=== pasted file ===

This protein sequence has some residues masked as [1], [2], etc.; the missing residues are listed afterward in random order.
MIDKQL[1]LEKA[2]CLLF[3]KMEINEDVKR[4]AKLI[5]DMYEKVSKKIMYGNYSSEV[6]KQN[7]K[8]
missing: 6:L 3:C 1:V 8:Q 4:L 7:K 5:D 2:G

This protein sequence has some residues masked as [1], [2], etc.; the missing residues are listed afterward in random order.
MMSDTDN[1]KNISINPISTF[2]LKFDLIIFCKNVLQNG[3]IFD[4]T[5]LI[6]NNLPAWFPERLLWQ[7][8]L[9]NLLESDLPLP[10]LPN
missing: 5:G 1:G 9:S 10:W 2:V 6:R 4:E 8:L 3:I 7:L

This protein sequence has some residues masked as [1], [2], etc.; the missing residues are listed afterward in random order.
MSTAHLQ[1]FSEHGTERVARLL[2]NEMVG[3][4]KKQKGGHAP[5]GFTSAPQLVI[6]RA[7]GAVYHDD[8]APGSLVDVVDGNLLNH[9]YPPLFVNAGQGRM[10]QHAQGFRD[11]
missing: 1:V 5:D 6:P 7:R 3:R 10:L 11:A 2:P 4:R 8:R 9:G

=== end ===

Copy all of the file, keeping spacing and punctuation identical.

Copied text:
This protein sequence has some residues masked as [1], [2], etc.; the missing residues are listed afterward in random order.
MIDKQL[1]LEKA[2]CLLF[3]KMEINEDVKR[4]AKLI[5]DMYEKVSKKIMYGNYSSEV[6]KQN[7]K[8]
missing: 6:L 3:C 1:V 8:Q 4:L 7:K 5:D 2:G

This protein sequence has some residues masked as [1], [2], etc.; the missing residues are listed afterward in random order.
MMSDTDN[1]KNISINPISTF[2]LKFDLIIFCKNVLQNG[3]IFD[4]T[5]LI[6]NNLPAWFPERLLWQ[7][8]L[9]NLLESDLPLP[10]LPN
missing: 5:G 1:G 9:S 10:W 2:V 6:R 4:E 8:L 3:I 7:L

This protein sequence has some residues masked as [1], [2], etc.; the missing residues are listed afterward in random order.
MSTAHLQ[1]FSEHGTERVARLL[2]NEMVG[3][4]KKQKGGHAP[5]GFTSAPQLVI[6]RA[7]GAVYHDD[8]APGSLVDVVDGNLLNH[9]YPPLFVNAGQGRM[10]QHAQGFRD[11]
missing: 1:V 5:D 6:P 7:R 3:R 10:L 11:A 2:P 4:R 8:R 9:G